Reference : The Reasons of Older people for the Use or Non-use of Assistive Technologies:
A Syste...
Scientific congresses, symposiums and conference proceedings : Unpublished conference
Social & behavioral sciences, psychology : Treatment & clinical psychology
Sustainable Development
http://hdl.handle.net/10993/36111
The Reasons of Older people for the Use or Non-use of Assistive Technologies:
A Systematic Review of Qualitative Studies
English
Abrilahij, Afsaneh mailto [University of Luxembourg > Faculty of Language and Literature, Humanities, Arts and Education (FLSHASE) > Integrative Research Unit: Social and Individual Development (INSIDE) >]
Boll, Thomas mailto [University of Luxembourg > Faculty of Language and Literature, Humanities, Arts and Education (FLSHASE) > Integrative Research Unit: Social and Individual Development (INSIDE) >]
6-Jul-2018
Yes
International
47th Annual Conference British Society of Gerontology
4-6 July 2017
University of Manchester
Manchester
United Kingdom
[en] assistive technologies ; subjective reasons ; use ; older people ; literature review
[en] The baby boomer generation is aging and the proportion of older people in the population is increasing. While people age, functional, cognitive, and physical problems increase. Assistive technology (AT) can help to overcome some activity limitations relevant to aging. Although ATs have potential benefits (e.g., to reduce the burden of caregivers, to increase independence), their usage rate is still low. Whereas several reviews of quantitative studies on factors of ATs use already exist, a systematic review of qualitative research about AT use is still missing. The aim of the current review is to provide more differentiated answers about what makes some older people use ATs while others not.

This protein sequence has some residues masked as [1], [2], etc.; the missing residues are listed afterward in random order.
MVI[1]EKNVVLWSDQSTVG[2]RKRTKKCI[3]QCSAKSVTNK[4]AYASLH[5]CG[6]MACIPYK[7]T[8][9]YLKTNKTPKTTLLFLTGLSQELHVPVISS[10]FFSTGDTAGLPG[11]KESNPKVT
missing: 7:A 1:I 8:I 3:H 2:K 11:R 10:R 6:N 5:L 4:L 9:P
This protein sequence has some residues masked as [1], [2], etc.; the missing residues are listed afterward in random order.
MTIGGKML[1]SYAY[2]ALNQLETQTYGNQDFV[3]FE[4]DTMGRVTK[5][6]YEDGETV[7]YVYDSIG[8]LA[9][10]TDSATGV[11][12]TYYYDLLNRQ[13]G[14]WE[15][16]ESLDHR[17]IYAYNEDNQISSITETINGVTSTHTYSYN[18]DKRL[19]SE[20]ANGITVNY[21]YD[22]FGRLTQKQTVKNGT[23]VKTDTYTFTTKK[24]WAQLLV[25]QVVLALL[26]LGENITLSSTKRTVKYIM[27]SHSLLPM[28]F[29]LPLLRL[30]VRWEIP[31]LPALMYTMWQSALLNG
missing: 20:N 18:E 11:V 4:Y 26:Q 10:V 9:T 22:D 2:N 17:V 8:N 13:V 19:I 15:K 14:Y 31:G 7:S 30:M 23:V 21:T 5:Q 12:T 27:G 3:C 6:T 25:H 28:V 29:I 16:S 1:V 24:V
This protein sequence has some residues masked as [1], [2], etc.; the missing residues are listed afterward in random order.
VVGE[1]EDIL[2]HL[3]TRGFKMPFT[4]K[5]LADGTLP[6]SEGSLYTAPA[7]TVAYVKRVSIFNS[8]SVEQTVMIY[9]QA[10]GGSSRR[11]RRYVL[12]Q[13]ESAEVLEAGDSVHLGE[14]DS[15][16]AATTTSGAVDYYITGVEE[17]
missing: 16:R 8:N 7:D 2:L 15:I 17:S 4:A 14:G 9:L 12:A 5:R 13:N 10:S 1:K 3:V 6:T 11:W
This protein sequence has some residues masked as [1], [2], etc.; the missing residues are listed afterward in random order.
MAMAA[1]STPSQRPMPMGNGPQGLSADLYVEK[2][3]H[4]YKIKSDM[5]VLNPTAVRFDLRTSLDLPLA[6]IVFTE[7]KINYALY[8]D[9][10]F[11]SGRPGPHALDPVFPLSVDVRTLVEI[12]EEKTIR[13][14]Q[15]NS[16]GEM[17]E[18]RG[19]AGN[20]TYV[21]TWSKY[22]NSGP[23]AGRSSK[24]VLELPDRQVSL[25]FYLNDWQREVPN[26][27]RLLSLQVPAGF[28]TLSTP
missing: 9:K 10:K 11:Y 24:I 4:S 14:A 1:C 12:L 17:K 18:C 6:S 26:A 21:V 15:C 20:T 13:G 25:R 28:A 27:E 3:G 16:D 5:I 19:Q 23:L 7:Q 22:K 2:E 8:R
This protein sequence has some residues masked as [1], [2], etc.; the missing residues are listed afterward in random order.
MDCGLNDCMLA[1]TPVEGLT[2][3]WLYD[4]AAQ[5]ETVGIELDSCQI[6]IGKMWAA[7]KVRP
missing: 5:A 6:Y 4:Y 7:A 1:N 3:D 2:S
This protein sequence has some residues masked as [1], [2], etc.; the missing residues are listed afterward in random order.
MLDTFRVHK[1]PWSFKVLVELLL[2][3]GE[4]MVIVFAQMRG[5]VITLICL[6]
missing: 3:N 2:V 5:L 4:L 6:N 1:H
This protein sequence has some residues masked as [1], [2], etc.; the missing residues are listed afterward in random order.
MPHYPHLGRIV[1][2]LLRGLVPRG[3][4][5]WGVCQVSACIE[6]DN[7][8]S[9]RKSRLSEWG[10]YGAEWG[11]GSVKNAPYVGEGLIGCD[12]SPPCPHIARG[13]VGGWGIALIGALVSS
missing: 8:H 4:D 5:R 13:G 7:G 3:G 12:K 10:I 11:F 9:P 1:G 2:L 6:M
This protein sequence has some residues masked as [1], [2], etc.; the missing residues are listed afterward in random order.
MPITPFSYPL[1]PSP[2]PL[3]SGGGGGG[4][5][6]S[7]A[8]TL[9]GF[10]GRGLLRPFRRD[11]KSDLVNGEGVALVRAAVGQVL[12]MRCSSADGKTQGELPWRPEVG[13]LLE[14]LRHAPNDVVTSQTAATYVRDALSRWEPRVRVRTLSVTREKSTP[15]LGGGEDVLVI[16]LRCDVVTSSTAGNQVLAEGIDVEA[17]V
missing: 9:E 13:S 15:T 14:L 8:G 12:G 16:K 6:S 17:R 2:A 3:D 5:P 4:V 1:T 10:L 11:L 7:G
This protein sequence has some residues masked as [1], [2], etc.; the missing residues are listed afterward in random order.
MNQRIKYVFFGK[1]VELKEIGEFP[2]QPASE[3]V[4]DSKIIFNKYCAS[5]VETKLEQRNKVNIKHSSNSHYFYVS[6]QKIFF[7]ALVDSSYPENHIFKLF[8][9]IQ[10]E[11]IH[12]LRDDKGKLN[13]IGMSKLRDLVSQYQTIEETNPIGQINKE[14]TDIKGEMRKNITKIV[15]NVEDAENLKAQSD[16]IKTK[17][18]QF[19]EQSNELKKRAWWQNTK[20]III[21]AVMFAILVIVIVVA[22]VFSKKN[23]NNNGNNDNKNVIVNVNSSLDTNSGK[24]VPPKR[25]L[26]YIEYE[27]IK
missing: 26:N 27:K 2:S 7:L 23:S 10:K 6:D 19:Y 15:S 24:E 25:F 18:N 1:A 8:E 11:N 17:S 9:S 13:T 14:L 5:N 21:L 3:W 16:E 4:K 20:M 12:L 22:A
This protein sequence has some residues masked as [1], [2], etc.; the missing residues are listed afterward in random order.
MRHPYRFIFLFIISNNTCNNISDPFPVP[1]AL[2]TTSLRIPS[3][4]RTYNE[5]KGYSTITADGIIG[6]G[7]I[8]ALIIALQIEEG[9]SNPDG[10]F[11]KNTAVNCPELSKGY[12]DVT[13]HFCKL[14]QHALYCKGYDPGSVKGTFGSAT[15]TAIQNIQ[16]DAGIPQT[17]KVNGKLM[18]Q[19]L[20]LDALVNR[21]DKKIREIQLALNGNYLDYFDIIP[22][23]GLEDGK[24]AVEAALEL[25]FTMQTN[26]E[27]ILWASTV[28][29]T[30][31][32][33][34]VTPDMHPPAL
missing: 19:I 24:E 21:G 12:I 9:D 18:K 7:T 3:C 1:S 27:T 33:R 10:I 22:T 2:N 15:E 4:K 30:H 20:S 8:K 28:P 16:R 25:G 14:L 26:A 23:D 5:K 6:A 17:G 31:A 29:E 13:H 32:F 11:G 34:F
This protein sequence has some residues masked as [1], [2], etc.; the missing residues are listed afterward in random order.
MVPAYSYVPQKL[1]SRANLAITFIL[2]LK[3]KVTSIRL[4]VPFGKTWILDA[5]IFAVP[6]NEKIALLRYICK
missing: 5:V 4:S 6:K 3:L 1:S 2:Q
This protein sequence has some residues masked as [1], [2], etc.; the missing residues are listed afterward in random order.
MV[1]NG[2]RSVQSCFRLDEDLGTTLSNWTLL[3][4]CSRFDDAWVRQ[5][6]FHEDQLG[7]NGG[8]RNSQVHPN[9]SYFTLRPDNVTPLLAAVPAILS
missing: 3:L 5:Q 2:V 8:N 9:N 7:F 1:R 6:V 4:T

Based on systematic literature searches in PsycINFO, MEDLINE, and Google Scholar databases 18 relevant papers were identified according to our selection criteria. These studies were based on to self-reported reasons of older people for using or not-using diverse types of ATs designed for many different activities.
We classified the key reasons as referring to three aspects: attributes of “potential technology users”, “context”, and “technology”. Perceived usefulness and attitudes towards use were the most common “personal” reasons and social impact by significant others was the most common “contextual” reason, and technology design was the most common “technological” reason influencing use or non-use of ATs. We discussed the identified reasons in relation to the major models of developmental self-regulation and action-theoretical approaches to development in age. Based on the current review, we generated methodological and theoretical recommendations for future research and for practical applications.
Integrative Research Unit: Social and Individual Development (INSIDE) > Institute for Research on Generations and Family: Research Group on Aging and Life Span Development
Researchers ; Professionals ; Students
http://hdl.handle.net/10993/36111

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